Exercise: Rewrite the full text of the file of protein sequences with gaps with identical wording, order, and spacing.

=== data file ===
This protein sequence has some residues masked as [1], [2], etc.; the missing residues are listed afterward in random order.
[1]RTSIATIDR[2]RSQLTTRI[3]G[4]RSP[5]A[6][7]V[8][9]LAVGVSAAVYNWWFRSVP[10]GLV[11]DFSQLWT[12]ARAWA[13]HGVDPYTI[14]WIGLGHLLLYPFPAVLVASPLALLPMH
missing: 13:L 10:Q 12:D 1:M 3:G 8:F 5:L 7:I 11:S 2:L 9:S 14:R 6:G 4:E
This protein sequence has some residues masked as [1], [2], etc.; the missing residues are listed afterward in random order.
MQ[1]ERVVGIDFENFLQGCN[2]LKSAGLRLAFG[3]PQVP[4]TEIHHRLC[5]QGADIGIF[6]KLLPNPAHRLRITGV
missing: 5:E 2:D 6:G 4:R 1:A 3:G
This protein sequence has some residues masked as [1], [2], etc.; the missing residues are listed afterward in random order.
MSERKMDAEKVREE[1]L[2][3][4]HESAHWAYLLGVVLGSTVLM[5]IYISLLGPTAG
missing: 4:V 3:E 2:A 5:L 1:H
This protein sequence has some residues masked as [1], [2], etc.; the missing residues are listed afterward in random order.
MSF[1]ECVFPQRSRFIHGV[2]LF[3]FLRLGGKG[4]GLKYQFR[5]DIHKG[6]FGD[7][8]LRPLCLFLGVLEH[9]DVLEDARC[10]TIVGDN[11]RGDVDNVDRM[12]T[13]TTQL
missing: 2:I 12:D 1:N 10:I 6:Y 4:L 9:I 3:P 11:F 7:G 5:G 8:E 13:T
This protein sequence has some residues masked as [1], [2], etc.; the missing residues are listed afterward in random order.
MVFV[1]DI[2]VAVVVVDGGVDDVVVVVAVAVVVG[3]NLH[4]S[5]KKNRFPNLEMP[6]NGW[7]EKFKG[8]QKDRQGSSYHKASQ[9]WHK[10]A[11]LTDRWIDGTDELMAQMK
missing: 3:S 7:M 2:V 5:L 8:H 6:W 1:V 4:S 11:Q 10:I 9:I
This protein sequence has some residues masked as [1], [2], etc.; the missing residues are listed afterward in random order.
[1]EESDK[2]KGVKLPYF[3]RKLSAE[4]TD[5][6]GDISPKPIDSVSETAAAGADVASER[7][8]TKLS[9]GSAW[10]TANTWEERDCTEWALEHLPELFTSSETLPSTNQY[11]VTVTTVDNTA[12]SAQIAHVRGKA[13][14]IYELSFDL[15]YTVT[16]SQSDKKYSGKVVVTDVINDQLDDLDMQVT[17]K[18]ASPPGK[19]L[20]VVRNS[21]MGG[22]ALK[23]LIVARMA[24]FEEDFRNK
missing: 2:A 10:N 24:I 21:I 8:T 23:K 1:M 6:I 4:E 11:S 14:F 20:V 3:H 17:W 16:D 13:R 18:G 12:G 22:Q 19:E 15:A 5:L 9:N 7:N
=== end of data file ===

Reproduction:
This protein sequence has some residues masked as [1], [2], etc.; the missing residues are listed afterward in random order.
[1]RTSIATIDR[2]RSQLTTRI[3]G[4]RSP[5]A[6][7]V[8][9]LAVGVSAAVYNWWFRSVP[10]GLV[11]DFSQLWT[12]ARAWA[13]HGVDPYTI[14]WIGLGHLLLYPFPAVLVASPLALLPMH
missing: 13:L 10:Q 12:D 1:M 3:G 8:F 5:L 7:I 11:S 2:L 9:S 14:R 6:G 4:E
This protein sequence has some residues masked as [1], [2], etc.; the missing residues are listed afterward in random order.
MQ[1]ERVVGIDFENFLQGCN[2]LKSAGLRLAFG[3]PQVP[4]TEIHHRLC[5]QGADIGIF[6]KLLPNPAHRLRITGV
missing: 5:E 2:D 6:G 4:R 1:A 3:G
This protein sequence has some residues masked as [1], [2], etc.; the missing residues are listed afterward in random order.
MSERKMDAEKVREE[1]L[2][3][4]HESAHWAYLLGVVLGSTVLM[5]IYISLLGPTAG
missing: 4:V 3:E 2:A 5:L 1:H
This protein sequence has some residues masked as [1], [2], etc.; the missing residues are listed afterward in random order.
MSF[1]ECVFPQRSRFIHGV[2]LF[3]FLRLGGKG[4]GLKYQFR[5]DIHKG[6]FGD[7][8]LRPLCLFLGVLEH[9]DVLEDARC[10]TIVGDN[11]RGDVDNVDRM[12]T[13]TTQL
missing: 2:I 12:D 1:N 10:I 6:Y 4:L 9:I 3:P 11:F 7:G 5:G 8:E 13:T
This protein sequence has some residues masked as [1], [2], etc.; the missing residues are listed afterward in random order.
MVFV[1]DI[2]VAVVVVDGGVDDVVVVVAVAVVVG[3]NLH[4]S[5]KKNRFPNLEMP[6]NGW[7]EKFKG[8]QKDRQGSSYHKASQ[9]WHK[10]A[11]LTDRWIDGTDELMAQMK
missing: 3:S 7:M 2:V 5:L 8:H 6:W 1:V 4:S 11:Q 10:I 9:I
This protein sequence has some residues masked as [1], [2], etc.; the missing residues are listed afterward in random order.
[1]EESDK[2]KGVKLPYF[3]RKLSAE[4]TD[5][6]GDISPKPIDSVSETAAAGADVASER[7][8]TKLS[9]GSAW[10]TANTWEERDCTEWALEHLPELFTSSETLPSTNQY[11]VTVTTVDNTA[12]SAQIAHVRGKA[13][14]IYELSFDL[15]YTVT[16]SQSDKKYSGKVVVTDVINDQLDDLDMQVT[17]K[18]ASPPGK[19]L[20]VVRNS[21]MGG[22]ALK[23]LIVARMA[24]FEEDFRNK
missing: 2:A 10:N 24:I 21:I 8:T 23:K 1:M 6:I 4:E 11:S 14:F 20:V 3:H 17:W 16:D 13:R 18:G 12:G 22:Q 19:E 15:A 5:L 9:N 7:N